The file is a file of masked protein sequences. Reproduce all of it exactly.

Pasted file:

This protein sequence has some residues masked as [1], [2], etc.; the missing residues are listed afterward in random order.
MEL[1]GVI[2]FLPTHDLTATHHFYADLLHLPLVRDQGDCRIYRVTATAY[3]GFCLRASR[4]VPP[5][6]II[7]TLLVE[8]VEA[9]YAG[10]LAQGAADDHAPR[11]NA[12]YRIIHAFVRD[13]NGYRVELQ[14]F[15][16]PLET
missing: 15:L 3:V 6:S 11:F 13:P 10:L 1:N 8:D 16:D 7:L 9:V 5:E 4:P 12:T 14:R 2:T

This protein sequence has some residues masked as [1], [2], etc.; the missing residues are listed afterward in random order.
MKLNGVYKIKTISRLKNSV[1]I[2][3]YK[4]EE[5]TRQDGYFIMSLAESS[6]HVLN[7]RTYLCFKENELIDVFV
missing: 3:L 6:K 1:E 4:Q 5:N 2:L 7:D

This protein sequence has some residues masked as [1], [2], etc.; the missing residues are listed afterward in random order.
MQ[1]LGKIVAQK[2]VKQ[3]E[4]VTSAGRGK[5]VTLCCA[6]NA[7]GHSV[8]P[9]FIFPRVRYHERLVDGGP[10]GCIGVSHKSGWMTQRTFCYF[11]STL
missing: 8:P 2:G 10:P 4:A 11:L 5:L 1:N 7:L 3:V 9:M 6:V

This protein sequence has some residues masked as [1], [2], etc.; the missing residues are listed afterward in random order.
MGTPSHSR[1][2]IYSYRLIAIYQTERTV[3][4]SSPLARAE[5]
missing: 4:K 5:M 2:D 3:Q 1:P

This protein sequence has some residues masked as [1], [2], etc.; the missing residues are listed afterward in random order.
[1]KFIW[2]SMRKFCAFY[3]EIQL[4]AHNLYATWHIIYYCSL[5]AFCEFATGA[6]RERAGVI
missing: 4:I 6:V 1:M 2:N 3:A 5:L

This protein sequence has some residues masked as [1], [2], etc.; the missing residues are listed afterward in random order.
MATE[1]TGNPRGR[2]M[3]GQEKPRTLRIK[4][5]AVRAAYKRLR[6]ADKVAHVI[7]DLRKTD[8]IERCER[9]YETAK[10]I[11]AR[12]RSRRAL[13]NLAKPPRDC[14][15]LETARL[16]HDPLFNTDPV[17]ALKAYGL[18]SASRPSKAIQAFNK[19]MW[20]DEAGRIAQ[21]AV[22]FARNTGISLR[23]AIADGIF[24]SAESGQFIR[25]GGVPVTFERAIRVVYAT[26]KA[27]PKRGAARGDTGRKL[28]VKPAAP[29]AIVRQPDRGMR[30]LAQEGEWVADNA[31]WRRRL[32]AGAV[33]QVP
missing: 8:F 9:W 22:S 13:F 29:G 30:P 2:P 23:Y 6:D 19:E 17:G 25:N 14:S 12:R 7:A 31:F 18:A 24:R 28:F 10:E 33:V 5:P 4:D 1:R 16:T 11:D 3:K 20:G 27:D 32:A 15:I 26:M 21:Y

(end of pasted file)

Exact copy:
This protein sequence has some residues masked as [1], [2], etc.; the missing residues are listed afterward in random order.
MEL[1]GVI[2]FLPTHDLTATHHFYADLLHLPLVRDQGDCRIYRVTATAY[3]GFCLRASR[4]VPP[5][6]II[7]TLLVE[8]VEA[9]YAG[10]LAQGAADDHAPR[11]NA[12]YRIIHAFVRD[13]NGYRVELQ[14]F[15][16]PLET
missing: 15:L 3:V 6:S 11:F 13:P 10:L 1:N 8:D 16:D 7:L 9:V 5:E 4:P 12:T 14:R 2:T

This protein sequence has some residues masked as [1], [2], etc.; the missing residues are listed afterward in random order.
MKLNGVYKIKTISRLKNSV[1]I[2][3]YK[4]EE[5]TRQDGYFIMSLAESS[6]HVLN[7]RTYLCFKENELIDVFV
missing: 3:L 6:K 1:E 4:Q 5:N 2:L 7:D

This protein sequence has some residues masked as [1], [2], etc.; the missing residues are listed afterward in random order.
MQ[1]LGKIVAQK[2]VKQ[3]E[4]VTSAGRGK[5]VTLCCA[6]NA[7]GHSV[8]P[9]FIFPRVRYHERLVDGGP[10]GCIGVSHKSGWMTQRTFCYF[11]STL
missing: 8:P 2:G 10:P 4:A 11:L 5:L 1:N 7:L 3:V 9:M 6:V

This protein sequence has some residues masked as [1], [2], etc.; the missing residues are listed afterward in random order.
MGTPSHSR[1][2]IYSYRLIAIYQTERTV[3][4]SSPLARAE[5]
missing: 4:K 5:M 2:D 3:Q 1:P

This protein sequence has some residues masked as [1], [2], etc.; the missing residues are listed afterward in random order.
[1]KFIW[2]SMRKFCAFY[3]EIQL[4]AHNLYATWHIIYYCSL[5]AFCEFATGA[6]RERAGVI
missing: 4:I 6:V 1:M 2:N 3:A 5:L

This protein sequence has some residues masked as [1], [2], etc.; the missing residues are listed afterward in random order.
MATE[1]TGNPRGR[2]M[3]GQEKPRTLRIK[4][5]AVRAAYKRLR[6]ADKVAHVI[7]DLRKTD[8]IERCER[9]YETAK[10]I[11]AR[12]RSRRAL[13]NLAKPPRDC[14][15]LETARL[16]HDPLFNTDPV[17]ALKAYGL[18]SASRPSKAIQAFNK[19]MW[20]DEAGRIAQ[21]AV[22]FARNTGISLR[23]AIADGIF[24]SAESGQFIR[25]GGVPVTFERAIRVVYAT[26]KA[27]PKRGAARGDTGRKL[28]VKPAAP[29]AIVRQPDRGMR[30]LAQEGEWVADNA[31]WRRRL[32]AGAV[33]QVP
missing: 8:F 9:W 22:S 13:F 29:G 30:P 2:P 23:Y 6:D 19:E 17:G 25:N 14:S 12:R 7:A 31:F 18:A 24:R 28:F 10:E 33:V 5:P 4:D 1:R 16:T 11:D 3:K 20:G 27:D 32:A 15:I 26:M 21:Y